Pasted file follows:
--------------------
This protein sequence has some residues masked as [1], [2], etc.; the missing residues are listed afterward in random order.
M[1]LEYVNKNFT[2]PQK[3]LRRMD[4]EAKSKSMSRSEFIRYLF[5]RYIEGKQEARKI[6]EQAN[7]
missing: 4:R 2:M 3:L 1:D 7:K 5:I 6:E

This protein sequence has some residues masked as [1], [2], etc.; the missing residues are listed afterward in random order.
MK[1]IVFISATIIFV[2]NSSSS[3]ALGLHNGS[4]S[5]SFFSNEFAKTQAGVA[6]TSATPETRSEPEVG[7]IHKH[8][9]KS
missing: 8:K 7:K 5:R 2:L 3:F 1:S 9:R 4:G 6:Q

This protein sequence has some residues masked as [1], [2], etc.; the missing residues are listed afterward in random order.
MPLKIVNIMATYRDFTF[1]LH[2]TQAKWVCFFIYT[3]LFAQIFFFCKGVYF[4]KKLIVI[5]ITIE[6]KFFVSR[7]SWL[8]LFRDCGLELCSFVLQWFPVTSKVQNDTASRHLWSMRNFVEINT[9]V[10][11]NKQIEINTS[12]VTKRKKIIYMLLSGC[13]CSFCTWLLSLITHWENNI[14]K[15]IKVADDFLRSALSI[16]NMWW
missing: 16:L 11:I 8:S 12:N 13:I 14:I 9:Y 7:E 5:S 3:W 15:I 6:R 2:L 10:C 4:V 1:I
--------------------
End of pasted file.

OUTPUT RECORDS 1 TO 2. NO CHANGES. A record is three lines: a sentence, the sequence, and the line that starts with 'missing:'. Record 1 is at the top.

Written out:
This protein sequence has some residues masked as [1], [2], etc.; the missing residues are listed afterward in random order.
M[1]LEYVNKNFT[2]PQK[3]LRRMD[4]EAKSKSMSRSEFIRYLF[5]RYIEGKQEARKI[6]EQAN[7]
missing: 4:R 2:M 3:L 1:D 7:K 5:I 6:E

This protein sequence has some residues masked as [1], [2], etc.; the missing residues are listed afterward in random order.
MK[1]IVFISATIIFV[2]NSSSS[3]ALGLHNGS[4]S[5]SFFSNEFAKTQAGVA[6]TSATPETRSEPEVG[7]IHKH[8][9]KS
missing: 8:K 7:K 5:R 2:L 3:F 1:S 9:R 4:G 6:Q